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The performance of fluidized beds, packed beds, and screens as fuel cell electrodes

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dc.contributor.advisor Ernest G. Cravalho. en_US
dc.contributor.author Ruflin, Justin, 1981- en_US
dc.contributor.other Massachusetts Institute of Technology. Dept. of Mechanical Engineering. en_US
dc.date.accessioned 2007-01-10T16:54:10Z
dc.date.available 2007-01-10T16:54:10Z
dc.date.copyright 2006 en_US
dc.date.issued 2006 en_US
dc.identifier.uri http://hdl.handle.net/1721.1/35638
dc.description Thesis (S.M.)--Massachusetts Institute of Technology, Dept. of Mechanical Engineering, 2006. en_US
dc.description Includes bibliographical references (leaves 74-75). en_US
dc.description.abstract At present, most fuel cells employ porous gas diffusion (PGD) electrodes. Although much effort has been spent on their development, the performance and cost of PGD electrodes are still major obstacles to the successful commercialization of fuel cells. As a means to bypass the drawbacks associated with PGD electrodes, several researchers have taken an alternative approach to electrode design by considering fluidized bed electrodes (FBEs), a type of flooded electrode that relies on convective rather than diffusive mass transport. Several reviews and past studies claim that FBEs have the potential for reaching high power density at a low cost due to several inherent advantages. However, the results so far of fluidized bed electrodes applied to fuel cells have been poor, and the past studies have not offered effective explanations for the discrepancy between expected and actual performance. A fluidized bed electrode model has been developed and applied to the data obtained by previous researchers in order to explain the poor performance of these past designs. As points of comparison, models have also been developed to predict the performance of packed bed electrodes and screen electrodes (two other flooded electrode designs). en_US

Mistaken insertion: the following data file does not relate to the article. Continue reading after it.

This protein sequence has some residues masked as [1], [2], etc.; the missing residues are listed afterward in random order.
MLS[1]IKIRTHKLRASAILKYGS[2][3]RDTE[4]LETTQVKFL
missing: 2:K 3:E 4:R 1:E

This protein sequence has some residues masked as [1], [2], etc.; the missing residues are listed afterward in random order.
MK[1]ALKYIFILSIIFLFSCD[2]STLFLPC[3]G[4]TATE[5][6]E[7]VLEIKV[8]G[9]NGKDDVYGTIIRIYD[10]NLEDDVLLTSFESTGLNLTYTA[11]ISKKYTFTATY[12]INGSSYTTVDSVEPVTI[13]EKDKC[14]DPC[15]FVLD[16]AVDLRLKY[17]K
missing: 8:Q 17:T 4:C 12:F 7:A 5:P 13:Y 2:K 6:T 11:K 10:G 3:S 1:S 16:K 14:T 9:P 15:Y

dc.description.abstract (cont.) Separate models have been developed to consider both ionic and mass transport. Upper bounds on the performance of all three electrodes have been established, and then compared to the performance of PGD electrodes. The results of the models indicate that the PGD electrodes perform better than the packed bed or screen electrodes by at least a factor of two, unless the flooded electrodes are very short (on the order of millimeters). Both mass transfer and the saturation concentration of oxygen in the electrolyte serve as limitations in the flooded designs. The models also indicate that the two-phase and three-phase FBEs are inferior to the other flooded electrodes. The paper concludes with several recommendations for further work, including methods to boost performance. en_US
dc.description.statementofresponsibility by Justin Ruflin. en_US
dc.format.extent 75 leaves en_US
dc.format.extent 4931223 bytes
dc.format.extent 4934293 bytes
dc.format.mimetype application/pdf
dc.format.mimetype application/pdf
dc.language.iso eng en_US
dc.publisher Massachusetts Institute of Technology en_US
dc.rights M.I.T. theses are protected by copyright. They may be viewed from this source for any purpose, but reproduction or distribution in any format is prohibited without written permission. See provided URL for inquiries about permission. en_US
dc.rights.uri http://dspace.mit.edu/handle/1721.1/7582
dc.subject Mechanical Engineering. en_US
dc.title The performance of fluidized beds, packed beds, and screens as fuel cell electrodes en_US
dc.type Thesis en_US
dc.description.degree S.M. en_US
dc.contributor.department Massachusetts Institute of Technology. Dept. of Mechanical Engineering. en_US
dc.identifier.oclc 76701807 en_US


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